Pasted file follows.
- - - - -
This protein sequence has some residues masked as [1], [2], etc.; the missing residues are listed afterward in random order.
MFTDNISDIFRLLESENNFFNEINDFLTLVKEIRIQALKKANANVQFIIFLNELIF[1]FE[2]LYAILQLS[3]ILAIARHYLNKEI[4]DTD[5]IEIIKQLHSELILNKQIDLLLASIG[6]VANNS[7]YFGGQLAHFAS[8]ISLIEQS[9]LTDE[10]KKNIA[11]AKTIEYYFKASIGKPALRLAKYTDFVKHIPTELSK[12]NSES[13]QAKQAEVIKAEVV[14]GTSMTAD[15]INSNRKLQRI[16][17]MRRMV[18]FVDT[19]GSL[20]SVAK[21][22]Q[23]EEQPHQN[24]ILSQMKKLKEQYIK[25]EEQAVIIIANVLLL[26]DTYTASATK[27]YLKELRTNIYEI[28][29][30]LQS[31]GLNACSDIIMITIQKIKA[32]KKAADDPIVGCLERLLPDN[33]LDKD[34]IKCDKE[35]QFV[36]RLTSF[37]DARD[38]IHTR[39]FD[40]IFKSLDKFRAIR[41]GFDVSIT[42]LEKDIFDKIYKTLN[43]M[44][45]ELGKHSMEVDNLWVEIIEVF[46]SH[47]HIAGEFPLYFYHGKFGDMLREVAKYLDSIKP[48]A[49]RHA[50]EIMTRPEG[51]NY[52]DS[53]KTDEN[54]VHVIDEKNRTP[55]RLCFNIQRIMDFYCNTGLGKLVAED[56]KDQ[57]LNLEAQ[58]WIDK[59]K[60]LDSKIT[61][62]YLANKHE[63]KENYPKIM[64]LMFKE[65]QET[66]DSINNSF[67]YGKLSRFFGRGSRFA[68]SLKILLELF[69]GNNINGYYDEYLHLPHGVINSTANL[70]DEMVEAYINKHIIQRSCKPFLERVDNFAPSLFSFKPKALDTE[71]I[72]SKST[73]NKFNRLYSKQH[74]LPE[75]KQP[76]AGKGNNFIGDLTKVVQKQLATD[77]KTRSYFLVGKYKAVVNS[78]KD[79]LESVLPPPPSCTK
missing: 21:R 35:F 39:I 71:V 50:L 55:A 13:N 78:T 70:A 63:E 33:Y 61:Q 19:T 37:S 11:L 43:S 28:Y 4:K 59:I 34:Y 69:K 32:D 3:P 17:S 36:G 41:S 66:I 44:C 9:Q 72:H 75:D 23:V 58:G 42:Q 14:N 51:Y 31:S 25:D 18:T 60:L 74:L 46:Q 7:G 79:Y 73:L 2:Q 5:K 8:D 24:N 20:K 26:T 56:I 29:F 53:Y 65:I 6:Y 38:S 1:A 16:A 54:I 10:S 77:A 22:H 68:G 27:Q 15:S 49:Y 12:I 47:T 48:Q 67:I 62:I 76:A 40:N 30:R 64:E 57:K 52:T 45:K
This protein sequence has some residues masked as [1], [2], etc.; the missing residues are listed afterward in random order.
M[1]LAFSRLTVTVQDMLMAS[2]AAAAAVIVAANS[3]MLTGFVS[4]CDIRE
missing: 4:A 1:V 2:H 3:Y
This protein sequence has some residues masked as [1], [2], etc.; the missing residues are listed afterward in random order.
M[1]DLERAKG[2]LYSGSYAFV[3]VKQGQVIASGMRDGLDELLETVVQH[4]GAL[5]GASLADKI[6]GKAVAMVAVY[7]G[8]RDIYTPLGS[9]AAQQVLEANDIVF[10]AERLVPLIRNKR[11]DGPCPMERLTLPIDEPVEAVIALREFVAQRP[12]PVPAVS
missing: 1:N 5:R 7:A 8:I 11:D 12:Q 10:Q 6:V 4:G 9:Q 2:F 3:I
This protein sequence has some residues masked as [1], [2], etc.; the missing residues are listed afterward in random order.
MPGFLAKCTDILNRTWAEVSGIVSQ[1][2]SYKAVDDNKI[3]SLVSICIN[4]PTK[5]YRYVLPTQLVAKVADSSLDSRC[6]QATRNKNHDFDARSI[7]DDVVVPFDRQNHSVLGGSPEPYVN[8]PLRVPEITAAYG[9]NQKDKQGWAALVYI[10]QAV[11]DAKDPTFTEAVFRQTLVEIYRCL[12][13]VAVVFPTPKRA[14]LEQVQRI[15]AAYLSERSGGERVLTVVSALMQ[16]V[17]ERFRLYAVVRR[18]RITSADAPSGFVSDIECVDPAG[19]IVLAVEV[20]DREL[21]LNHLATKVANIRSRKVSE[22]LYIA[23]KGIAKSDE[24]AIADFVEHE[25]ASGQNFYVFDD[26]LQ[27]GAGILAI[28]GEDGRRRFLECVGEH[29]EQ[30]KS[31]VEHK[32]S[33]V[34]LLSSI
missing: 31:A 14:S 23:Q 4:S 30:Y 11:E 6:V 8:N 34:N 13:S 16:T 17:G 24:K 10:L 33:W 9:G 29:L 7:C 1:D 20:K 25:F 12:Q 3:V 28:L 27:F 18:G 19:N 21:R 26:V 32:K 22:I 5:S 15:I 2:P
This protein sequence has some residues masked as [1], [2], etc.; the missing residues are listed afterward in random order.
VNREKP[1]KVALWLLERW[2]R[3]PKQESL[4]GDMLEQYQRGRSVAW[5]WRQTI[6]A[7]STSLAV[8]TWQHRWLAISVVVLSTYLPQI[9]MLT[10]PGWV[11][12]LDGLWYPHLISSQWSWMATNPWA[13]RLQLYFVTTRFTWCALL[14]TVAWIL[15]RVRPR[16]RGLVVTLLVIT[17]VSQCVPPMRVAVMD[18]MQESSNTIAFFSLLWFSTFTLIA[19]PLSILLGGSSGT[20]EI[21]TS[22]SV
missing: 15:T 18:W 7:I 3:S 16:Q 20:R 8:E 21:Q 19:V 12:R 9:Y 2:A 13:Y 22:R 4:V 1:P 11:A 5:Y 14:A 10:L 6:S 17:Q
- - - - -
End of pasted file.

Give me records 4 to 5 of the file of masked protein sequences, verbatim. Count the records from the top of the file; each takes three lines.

This protein sequence has some residues masked as [1], [2], etc.; the missing residues are listed afterward in random order.
MPGFLAKCTDILNRTWAEVSGIVSQ[1][2]SYKAVDDNKI[3]SLVSICIN[4]PTK[5]YRYVLPTQLVAKVADSSLDSRC[6]QATRNKNHDFDARSI[7]DDVVVPFDRQNHSVLGGSPEPYVN[8]PLRVPEITAAYG[9]NQKDKQGWAALVYI[10]QAV[11]DAKDPTFTEAVFRQTLVEIYRCL[12][13]VAVVFPTPKRA[14]LEQVQRI[15]AAYLSERSGGERVLTVVSALMQ[16]V[17]ERFRLYAVVRR[18]RITSADAPSGFVSDIECVDPAG[19]IVLAVEV[20]DREL[21]LNHLATKVANIRSRKVSE[22]LYIA[23]KGIAKSDE[24]AIADFVEHE[25]ASGQNFYVFDD[26]LQ[27]GAGILAI[28]GEDGRRRFLECVGEH[29]EQ[30]KS[31]VEHK[32]S[33]V[34]LLSSI
missing: 31:A 14:S 23:Q 4:S 30:Y 11:E 6:V 8:N 34:N 13:S 16:T 17:G 24:K 10:L 33:W 9:G 29:L 7:C 1:D 20:K 25:F 12:Q 3:V 28:L 27:F 18:G 19:N 21:R 26:V 32:K 22:I 5:S 15:I 2:P
This protein sequence has some residues masked as [1], [2], etc.; the missing residues are listed afterward in random order.
VNREKP[1]KVALWLLERW[2]R[3]PKQESL[4]GDMLEQYQRGRSVAW[5]WRQTI[6]A[7]STSLAV[8]TWQHRWLAISVVVLSTYLPQI[9]MLT[10]PGWV[11][12]LDGLWYPHLISSQWSWMATNPWA[13]RLQLYFVTTRFTWCALL[14]TVAWIL[15]RVRPR[16]RGLVVTLLVIT[17]VSQCVPPMRVAVMD[18]MQESSNTIAFFSLLWFSTFTLIA[19]PLSILLGGSSGT[20]EI[21]TS[22]SV
missing: 15:T 18:W 7:I 3:S 16:Q 20:R 8:E 21:Q 19:V 12:R 9:Y 2:A 13:Y 22:R 4:V 1:P 11:A 5:Y 14:A 10:L 6:S 17:Q